The Dawn of the Monsters game is a great mix between puzzle-action and strategy, with beautiful graphics to boot. The gameplay focuses on destroying complex structures made out of different materials while trying not to get blown up yourself.

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Review - Dawn of the Monsters

Nothing beats the spectacle of huge mechs and monsters battling it out. There’s a reason the notion is so popular in pop culture: the magnitude, destruction, and apocalyptic undertones. Fights are so much more interesting when everyone is higher than skyscrapers and someone can breathe fire, whether it’s Optimus Prime, Godzilla, Ultraman, or Gundam. While there are a plethora of legendary films that showcase this grandeur, the same cannot be said for gaming. There were a few half-decent Transformers games (notably the DS RPG, which I will always cherish), but there wasn’t much else. At the very least, there wasn’t much that was excellent.

Dawn of the Monsters, thankfully, is come to change that. It’s a game that appreciates the genre’s appeal while also understanding how to provide a good gaming experience. When passion and expertise are combined in this way, incredible things happen.   

Dawn of the Monsters Roar

There is, in fact, a dedicated roar button.

The storyline is really straightforward. Massive creatures known as Nephilim are destroying the earth. And DAWN, or the Defense Alliance Worldwide Network, is all that stands between mankind and annihilation. You take control of one of DAWN’s four weapons aimed towards the Nephilim menace. Aegis Prime is a human who has the ability to transform into a massive Optimus Prime/Ultraman hybrid. Then there’s Megadon, who is Godzilla in disguise. Tempest Galahad is a mech with a massive weapon commanded by DAWN recruit Jamila Senai. Finally, there’s Ganira, the sea’s nightmare, who may conjure a crab companion to assist her. Megadon and Ganira are Nephilim from the first wave who have been turned against their brethren by DAWN, while Aegis and Galahad are humans who serve for the organization. They’re similar to the Avengers when they work together, although they inflict a lot more collateral damage.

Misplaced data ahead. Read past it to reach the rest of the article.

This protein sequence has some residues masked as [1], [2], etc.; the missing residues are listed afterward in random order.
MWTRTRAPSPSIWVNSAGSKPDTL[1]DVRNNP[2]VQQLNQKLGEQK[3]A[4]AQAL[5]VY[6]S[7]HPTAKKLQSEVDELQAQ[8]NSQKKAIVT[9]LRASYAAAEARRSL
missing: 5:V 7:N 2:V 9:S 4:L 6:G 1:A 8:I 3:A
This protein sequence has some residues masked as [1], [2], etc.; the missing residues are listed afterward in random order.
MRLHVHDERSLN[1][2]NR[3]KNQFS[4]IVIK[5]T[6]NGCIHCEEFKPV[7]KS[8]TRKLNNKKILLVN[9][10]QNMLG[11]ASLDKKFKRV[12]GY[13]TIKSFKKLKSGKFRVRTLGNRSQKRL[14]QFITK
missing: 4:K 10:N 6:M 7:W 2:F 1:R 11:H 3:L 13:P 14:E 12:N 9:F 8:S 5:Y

Dawn of the Monsters Nephilim

I swear it was the Nephilim who caused all of this havoc.

If you’ve ever played a 2D beat ’em up, you’ll be familiar with the basic gameplay here. You begin on the left side of the screen and work your way right, obliterating anything in your path. Although it seems to be easy, there is a great deal of intricacy here. To be honest, I was shocked since each character had a distinct personality. Aegis Prime is a fast-moving fighter that focuses on complicated situational combinations. Megadon, on the other side, is a walking tank with a cannon-like flame breath attack. Each character has their own set of combos as well as three unique special moves. Furthermore, each of them has a unique ultimate move that is really awesome. Megadon’s was my personal favorite, since it just kills everything in its path, a la Nuclear Godzilla. 

Dawn of the Monsters Rage Attacks

Because your previous movements are performed in a zen-like frame of mind, rage assaults are used.